Hare – (1) Venus; (2) Mercury.

Hawk – (1) Mercury; (2) Juno; (3) Magna Mater.

Hippopotamus – Taweret, Egyptian Goddess of fertility and childbirth; may be equated with Juno.

Horse – (1) Neptune; (2) Castor and Pollux; (3) Trivia; (4) when white, Apollo (as Sol); (5) Odin (equated with Mercury).

Ibis – Thoth, Egyptian God of writing and language (equated with Mercury).

Jackal – Anubis, Egyptian God and psychopomp, sometimes equated with Mercury.

Kangaroo – surely Diana, as kangaroos are the deer of Australia; they are wild and they are game (wild game animals are normally associated with Diana).

Kookaburra – unknown, I tend to regard them as heralding something unpleasant; see wildspeak.com for more.

Lion – (1) Magna Mater; (2) Juno; (3) Venus; (4) Jupiter (according to Mithraism).

Lynx – Bacchus.

Magpie – Mercury. Regarding Australian magpies see wildspeak.com.

Monkey – Hanuman, Hindu God of strength and courage (equated with Hercules).

Mouse – (1) Apollo; (2) Ganesha, Hindu God of beginnings (may be equated with Janus).

Mussel – Venus.

Owl – Minerva.

Panther – Bacchus.

Parrot – there are many species of parrot and individual species may be associated with various Gods, however on the whole it seems to me that the beauty, plus the fun loving and highly sociable nature of parrots indicates an affinity with Venus. For more on (Australian) parrots as omens see wildspeak.com. See also “sulphur-crested cockatoo” and “rainbow lorikeet”.

Partridge – (1) Diana; (2) Venus.

Peacock – Juno.

Pig – see “swine”.

Pigeon (1) Venus, as Doves are associated with Venus; (2) perhaps Mercury, as they are associated with carrying messages.

Polecat – Trivia.

Quail – Diana.

Rabbit  see "hare".

Rainbow Lorikeet – perhaps Flora, in ancient Rome people dressed in brightly coloured clothing on her festival day. As a Goddess associated with sexuality and spring, Flora may be an aspect of Venus. Lorikeets are very fun loving birds and they especially love (Australian) flowers, which are their primary food source; thus they sensibly fall under the protection of (1) Flora and/or (2) Venus.

Ram – Mercury.

Rat – Apollo, as God of disease.

Raven – (1) Apollo according to Hellenic thought (Apollo is said to have changed the colour of the raven from white to black as a form of punishment); (2) Mercury according to Mithraism; (3) Odin (equated with Mercury) according to Germanic thought. Note that according to Greek myth Mercury invented the lyre and yet the lyre is associated with Apollo, after Mercury gave the God of music this instrument. If we wish to, we might suppose that though ravens were once associated with Apollo they have since become associated with Mercury. As ravens are associated with death (through their blackness), shrewdnesstrickery and thievery I think they are more suited as companions to Mercury than Apollo. I associate ravens with Odin-Mercurius. For more on Australian ravens see wildspeak.com.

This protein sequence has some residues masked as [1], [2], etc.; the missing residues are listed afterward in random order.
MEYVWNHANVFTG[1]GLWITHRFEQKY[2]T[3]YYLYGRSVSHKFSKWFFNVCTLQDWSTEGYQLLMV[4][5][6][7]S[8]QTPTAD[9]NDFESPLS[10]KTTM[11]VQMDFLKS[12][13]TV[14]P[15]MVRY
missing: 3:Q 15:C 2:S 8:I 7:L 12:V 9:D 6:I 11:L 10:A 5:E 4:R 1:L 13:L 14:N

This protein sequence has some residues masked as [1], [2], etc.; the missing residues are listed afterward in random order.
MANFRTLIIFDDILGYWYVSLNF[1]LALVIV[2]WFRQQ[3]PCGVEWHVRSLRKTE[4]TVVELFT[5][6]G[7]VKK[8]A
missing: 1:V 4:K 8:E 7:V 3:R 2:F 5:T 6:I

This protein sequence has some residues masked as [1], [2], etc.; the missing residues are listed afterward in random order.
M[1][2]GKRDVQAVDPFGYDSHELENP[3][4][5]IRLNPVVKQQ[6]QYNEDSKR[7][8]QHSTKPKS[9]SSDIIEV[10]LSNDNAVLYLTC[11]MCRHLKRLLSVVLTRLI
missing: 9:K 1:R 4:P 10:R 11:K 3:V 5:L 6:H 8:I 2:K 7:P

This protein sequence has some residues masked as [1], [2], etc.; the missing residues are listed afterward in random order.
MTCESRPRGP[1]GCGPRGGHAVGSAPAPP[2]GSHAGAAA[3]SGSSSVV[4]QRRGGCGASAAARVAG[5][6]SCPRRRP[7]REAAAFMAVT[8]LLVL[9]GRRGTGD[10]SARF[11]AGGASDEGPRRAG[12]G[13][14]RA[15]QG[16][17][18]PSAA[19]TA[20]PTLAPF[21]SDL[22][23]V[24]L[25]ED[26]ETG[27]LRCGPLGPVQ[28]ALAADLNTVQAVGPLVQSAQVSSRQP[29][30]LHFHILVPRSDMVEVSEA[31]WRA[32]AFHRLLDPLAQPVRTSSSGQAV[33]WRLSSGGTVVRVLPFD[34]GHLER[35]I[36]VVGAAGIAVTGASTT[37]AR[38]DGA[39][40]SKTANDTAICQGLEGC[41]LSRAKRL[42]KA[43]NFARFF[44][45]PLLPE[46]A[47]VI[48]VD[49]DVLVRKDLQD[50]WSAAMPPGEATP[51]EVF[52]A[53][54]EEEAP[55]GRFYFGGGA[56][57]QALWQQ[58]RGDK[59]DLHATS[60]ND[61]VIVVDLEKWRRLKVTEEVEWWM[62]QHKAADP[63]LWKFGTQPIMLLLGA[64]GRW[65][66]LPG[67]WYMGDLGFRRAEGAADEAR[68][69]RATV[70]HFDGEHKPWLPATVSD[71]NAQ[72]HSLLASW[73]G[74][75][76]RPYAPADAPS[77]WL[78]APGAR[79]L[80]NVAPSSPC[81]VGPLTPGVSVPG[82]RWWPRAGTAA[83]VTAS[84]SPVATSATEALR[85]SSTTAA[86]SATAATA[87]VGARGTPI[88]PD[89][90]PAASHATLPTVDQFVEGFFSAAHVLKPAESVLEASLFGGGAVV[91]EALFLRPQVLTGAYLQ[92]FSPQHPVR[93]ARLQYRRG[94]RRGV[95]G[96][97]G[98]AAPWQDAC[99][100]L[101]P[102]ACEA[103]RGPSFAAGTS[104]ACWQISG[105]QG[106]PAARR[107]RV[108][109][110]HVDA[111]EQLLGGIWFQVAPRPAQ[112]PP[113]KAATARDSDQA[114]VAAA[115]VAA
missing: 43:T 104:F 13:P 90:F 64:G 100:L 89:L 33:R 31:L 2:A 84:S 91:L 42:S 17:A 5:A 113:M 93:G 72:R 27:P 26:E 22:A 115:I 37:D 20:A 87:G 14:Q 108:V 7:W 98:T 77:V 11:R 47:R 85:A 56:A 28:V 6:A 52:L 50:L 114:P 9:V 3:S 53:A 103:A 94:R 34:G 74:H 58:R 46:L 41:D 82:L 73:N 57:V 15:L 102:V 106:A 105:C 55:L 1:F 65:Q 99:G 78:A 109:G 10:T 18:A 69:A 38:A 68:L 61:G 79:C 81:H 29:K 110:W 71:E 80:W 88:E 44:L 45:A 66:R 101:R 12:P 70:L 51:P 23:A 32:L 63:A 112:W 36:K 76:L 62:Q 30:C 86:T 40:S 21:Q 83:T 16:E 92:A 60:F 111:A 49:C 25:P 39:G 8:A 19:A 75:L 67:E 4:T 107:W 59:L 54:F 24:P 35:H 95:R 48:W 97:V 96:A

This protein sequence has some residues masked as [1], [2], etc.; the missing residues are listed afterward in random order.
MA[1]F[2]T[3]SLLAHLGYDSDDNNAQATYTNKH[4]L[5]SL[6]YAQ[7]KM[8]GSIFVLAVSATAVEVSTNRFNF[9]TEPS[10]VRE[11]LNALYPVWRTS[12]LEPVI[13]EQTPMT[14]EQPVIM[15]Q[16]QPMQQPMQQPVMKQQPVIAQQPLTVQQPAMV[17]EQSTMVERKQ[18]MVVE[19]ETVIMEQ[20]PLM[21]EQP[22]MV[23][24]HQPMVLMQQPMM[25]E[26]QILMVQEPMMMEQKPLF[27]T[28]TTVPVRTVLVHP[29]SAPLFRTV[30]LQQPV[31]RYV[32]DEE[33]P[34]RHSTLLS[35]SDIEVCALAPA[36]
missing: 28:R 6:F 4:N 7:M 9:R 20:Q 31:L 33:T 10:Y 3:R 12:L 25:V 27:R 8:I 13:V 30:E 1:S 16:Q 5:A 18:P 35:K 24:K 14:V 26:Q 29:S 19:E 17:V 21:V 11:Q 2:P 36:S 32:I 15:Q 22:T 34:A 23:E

Rooster – see “cockerel”.

Scorpion – (1) Diana; (2) Selket, Egyptian Goddess associated with the afterlife, magic, protection of children/the innocent and pregnant women.

Screech-owl – (1) Pluto; (2) Proserpina; (3) the Furies.

Seal – Salacia.

Serpent (non-poisonous/benevolent) – symbolises life, health and fertility (1) Aesculapius; (2) Salus; (3) Ceres; (4) Trivia; (5) Wadjet, Egyptian Goddess commonly equated with Latona. Poisonous or otherwise dangerous serpent – (1) Apollo; (2) the Furies.

Sheep – (1) Mercury; (2) Faunus (3) Pluto, regarding black sheep.

Shellfish – Venus.

Snake – see “serpent”.

Sparrow – Venus.

Spider – Minerva.

Stag – Diana. See also “deer”.

Sulphur-crested cockatoo – surely Apollo; one’s heart fills with optimism and well-being almost every time one sees or hears these truly sacred and majestic birds, in my view their golden crests marks them out as birds sacred to Apollo.

Swallow – Venus.

Swan – (1) Apollo; (2) Venus; (3) Jupiter; (4) Castor and Pollux.

Swine – (1) Venus, (2) Ceres; (3) Vesta.

Tawny Frogmouth – unknown, but is owl-like so possibly Minerva. See wildspeak.com for more.

Tiger – Bacchus.

Tortoise / Turtle – (1) Mercury; (2) Venus.

Turtle-dove – (1) Venus; (2) Ceres.

Vulture – (1) Mars; (2) Nekhbet, Egyptian Goddess associated with protection of upper Egypt, had a martial aspect; may be equated with Bellona.

Wallabies – see “kangaroo”.

Wattlebird – as they are strongly associated with (wattle) flowers, either (1) Flora or (2) Venus (or both – Flora may be an aspect of Venus).

Weasel – (1) Trivia; (2) Latona; (3) Lucina, who is an aspect of Juno.

Wolf – (1) Mars; (2) Jupiter; (3) Apollo (protection from wolves); (4) Faunus (protection from wolves); (5) Odin (equated with Mercury).

Woodpecker – Mars.


Sources: pantheon.orgtheoi.comwarburg.sas.ac.ukbritannica.comwildspeak.com (re Australian animals); Shelton, As the Romans Did, Oxford University Press; Turcan, The Gods of Ancient Rome, Routledge; Kamm, The Romans, Routledge; Tacitus, Agricola and Germany: A new translation by A. R. Birley, Oxford World’s Classics.


Written by M. Sentia Figula. Find me at neo polytheistRoman Pagan and on Facebook